When 9-week-old rats turned into 13-week-old under unstressed conditions, we noticed an elevation of the levels of truncated TrkB (T-TrkB)(t = 3.7, d.f. = 15, p = 0.002), but not full-length TrkB (FL-TrkB)(t = 1.7, d.f. = 15, p = 0.110), Syt I (t = 1.2, d.f. = 15, p = 0.243) or SNAP-25 (t = 1.1, d.f. = 15, p = 0.288) in the amygdala (Figure 5). Five weeks of chronic social instability stress induced different effects on the amygdalar levels of FL-TrkB (Interaction: F = 17.8, d.f. 1/30, p < 0.001), T-TrkB (Interaction: F = 5.3, d.f. 1/30, p = 0.029) and SNAP-25 (Interaction: F = 5.2, d.f. 1/30, p = 0.030), but not Syt I (Interaction: F = 3.6, d.f. 1/30, p = 0.069), between adolescent and adult rats. The stress down-regulated the amygdalar levels of FL-TrkB and SNAP-25, but not T-TrkB or Sty I, in the adolescent rats; whereas, the same stress up-regulated the expressions of amygdalar FL-TrkB and T-TrkB without changing the expression of Syt I and SNAP-25 in the adult rats (Figure 5). These results indicated that chronic social instability stress exerted differential effects on the expression of amygdalar neuroplasticity-related proteins in two age groups.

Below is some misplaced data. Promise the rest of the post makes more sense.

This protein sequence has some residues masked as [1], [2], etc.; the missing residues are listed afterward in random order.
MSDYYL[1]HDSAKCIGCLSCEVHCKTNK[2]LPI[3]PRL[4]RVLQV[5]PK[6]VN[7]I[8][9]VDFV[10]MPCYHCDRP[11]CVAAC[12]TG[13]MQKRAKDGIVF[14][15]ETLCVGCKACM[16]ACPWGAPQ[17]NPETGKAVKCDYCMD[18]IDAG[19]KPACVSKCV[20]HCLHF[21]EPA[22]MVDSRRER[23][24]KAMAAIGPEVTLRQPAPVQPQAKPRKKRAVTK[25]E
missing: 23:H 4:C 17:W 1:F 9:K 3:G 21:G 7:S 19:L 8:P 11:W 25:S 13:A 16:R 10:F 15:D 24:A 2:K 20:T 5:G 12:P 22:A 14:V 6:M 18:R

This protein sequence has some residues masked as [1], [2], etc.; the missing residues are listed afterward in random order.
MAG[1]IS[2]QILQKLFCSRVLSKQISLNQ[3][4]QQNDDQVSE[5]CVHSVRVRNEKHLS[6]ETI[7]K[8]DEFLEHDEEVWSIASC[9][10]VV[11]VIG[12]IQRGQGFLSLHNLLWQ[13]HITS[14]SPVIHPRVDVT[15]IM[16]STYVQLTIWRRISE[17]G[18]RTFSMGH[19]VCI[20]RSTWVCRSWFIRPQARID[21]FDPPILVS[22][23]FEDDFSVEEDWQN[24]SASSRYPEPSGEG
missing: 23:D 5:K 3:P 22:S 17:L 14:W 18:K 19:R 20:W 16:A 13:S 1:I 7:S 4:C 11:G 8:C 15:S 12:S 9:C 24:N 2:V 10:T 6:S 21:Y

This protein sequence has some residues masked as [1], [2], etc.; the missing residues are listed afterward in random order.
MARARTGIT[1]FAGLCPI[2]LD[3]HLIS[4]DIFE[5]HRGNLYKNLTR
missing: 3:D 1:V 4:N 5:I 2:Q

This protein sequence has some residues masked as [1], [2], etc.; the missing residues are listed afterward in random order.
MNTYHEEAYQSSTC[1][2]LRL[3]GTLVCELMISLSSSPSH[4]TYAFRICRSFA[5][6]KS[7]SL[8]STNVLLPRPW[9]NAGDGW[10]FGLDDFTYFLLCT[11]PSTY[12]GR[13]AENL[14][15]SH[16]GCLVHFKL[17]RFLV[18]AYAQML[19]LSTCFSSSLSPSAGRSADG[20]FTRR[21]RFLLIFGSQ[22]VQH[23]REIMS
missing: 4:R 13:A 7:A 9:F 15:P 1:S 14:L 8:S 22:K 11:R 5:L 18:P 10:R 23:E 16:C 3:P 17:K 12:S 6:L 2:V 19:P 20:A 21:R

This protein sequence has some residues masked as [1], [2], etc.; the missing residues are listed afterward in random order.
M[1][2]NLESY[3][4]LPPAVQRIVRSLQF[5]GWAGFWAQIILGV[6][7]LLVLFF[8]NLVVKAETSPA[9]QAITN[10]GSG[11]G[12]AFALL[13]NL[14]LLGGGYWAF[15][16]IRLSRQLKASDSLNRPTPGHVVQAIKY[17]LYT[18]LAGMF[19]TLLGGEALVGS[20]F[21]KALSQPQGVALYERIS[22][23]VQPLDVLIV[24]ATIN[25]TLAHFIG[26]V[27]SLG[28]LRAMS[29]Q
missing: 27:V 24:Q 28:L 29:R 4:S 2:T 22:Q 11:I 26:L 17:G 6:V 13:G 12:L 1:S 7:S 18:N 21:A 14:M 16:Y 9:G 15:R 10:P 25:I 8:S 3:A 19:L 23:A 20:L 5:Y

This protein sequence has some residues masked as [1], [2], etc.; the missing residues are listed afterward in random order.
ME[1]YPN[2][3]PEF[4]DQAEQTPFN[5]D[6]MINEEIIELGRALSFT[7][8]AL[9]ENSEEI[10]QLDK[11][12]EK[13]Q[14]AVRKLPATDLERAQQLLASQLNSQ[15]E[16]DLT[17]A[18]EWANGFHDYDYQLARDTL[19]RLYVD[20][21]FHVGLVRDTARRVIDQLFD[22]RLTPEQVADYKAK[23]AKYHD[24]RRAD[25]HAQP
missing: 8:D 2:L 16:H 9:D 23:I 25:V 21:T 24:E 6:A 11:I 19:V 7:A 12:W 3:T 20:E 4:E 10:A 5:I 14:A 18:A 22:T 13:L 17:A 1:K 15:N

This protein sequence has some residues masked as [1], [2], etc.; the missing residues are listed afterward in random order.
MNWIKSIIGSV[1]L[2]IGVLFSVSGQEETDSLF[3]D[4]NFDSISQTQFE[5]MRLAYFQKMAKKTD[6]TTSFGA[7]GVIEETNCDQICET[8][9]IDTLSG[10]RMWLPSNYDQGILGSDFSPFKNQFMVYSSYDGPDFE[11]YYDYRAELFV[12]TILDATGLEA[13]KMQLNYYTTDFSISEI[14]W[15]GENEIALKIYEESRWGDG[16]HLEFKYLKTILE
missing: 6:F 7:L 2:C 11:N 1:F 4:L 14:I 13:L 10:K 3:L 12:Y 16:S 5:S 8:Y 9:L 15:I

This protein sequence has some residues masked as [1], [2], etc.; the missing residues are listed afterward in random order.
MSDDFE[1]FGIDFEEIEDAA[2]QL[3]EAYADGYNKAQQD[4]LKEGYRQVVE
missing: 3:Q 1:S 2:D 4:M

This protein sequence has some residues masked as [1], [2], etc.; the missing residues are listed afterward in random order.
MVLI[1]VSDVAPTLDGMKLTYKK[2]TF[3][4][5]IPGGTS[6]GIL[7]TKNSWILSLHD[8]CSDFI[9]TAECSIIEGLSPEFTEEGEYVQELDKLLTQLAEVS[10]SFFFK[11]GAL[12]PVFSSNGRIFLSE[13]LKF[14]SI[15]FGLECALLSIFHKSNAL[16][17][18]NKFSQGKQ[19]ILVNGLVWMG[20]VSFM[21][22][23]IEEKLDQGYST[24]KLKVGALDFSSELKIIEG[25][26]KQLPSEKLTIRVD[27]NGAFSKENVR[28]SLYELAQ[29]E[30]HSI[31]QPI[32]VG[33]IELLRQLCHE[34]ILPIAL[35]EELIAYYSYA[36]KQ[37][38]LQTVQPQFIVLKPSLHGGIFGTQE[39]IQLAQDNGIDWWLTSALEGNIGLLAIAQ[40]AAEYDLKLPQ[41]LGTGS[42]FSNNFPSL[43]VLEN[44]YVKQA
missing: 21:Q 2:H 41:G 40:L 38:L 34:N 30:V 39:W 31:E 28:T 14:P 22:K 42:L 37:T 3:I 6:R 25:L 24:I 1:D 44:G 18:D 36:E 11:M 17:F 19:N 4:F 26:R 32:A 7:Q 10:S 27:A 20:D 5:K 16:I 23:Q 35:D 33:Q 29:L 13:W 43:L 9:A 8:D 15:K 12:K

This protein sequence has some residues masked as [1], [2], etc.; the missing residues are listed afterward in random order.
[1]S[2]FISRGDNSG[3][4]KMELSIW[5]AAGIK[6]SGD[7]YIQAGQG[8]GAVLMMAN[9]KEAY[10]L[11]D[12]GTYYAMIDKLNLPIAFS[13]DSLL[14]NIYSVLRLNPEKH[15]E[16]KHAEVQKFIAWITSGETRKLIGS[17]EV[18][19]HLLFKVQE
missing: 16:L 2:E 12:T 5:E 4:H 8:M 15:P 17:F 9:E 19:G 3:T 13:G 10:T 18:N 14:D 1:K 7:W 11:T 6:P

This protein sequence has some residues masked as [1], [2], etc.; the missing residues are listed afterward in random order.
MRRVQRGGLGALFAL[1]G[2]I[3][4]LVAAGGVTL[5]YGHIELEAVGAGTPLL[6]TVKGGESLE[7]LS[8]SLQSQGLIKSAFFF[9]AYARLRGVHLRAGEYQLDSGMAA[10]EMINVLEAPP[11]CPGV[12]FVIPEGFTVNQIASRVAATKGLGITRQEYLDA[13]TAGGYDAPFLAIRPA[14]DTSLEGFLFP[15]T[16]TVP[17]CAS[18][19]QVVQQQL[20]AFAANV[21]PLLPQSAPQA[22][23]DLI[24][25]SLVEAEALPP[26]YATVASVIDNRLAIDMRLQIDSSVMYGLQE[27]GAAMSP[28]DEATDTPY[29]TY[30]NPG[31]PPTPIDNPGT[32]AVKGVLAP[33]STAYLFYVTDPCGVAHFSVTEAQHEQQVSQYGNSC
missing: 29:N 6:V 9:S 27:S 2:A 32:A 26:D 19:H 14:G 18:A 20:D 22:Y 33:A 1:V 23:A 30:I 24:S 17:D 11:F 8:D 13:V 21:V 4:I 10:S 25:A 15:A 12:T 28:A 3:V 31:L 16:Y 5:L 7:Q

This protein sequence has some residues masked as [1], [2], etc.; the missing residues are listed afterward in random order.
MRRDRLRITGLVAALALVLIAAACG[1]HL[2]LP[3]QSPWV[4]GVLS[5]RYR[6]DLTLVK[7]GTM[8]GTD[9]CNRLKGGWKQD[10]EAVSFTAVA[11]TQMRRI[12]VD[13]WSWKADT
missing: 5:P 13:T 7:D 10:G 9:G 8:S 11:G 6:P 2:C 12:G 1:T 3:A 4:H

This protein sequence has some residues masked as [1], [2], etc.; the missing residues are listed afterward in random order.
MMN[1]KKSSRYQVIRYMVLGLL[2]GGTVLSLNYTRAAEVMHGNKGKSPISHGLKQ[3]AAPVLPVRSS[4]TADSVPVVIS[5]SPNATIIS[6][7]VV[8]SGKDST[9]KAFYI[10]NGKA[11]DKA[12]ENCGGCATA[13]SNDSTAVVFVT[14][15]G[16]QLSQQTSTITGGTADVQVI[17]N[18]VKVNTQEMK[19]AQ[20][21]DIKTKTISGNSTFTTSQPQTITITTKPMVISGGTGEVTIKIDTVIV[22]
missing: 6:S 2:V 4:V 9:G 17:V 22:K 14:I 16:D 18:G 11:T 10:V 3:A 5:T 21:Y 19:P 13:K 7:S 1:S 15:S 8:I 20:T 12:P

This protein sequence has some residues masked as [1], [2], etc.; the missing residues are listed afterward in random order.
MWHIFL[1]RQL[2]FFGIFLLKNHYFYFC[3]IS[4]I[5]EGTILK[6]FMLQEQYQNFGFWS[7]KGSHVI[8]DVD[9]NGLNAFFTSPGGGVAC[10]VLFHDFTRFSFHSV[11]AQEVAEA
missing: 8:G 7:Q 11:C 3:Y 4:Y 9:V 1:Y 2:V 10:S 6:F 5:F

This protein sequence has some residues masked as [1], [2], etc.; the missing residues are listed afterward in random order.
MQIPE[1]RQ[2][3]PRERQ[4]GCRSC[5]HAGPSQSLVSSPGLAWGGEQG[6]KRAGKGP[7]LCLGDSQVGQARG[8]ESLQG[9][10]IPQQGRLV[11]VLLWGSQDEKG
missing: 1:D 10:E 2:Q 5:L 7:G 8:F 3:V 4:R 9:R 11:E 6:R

FIGURE 5
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Figure 5. Effects of stress on the levels of neuroplasticity-related proteins in the amygdala of adolescent and adult rats. Representative immunoblotting micrographs are shown on the upper panels, whereas quantitative results are shown in the lower panels. β-actin was used as the internal control. * Significantly different between respective control and stress groups, unpaired t-test; # significantly different between adolescent control and adult control groups, two-way ANOVA followed by Bonferroni’s post hoc test.

Discussion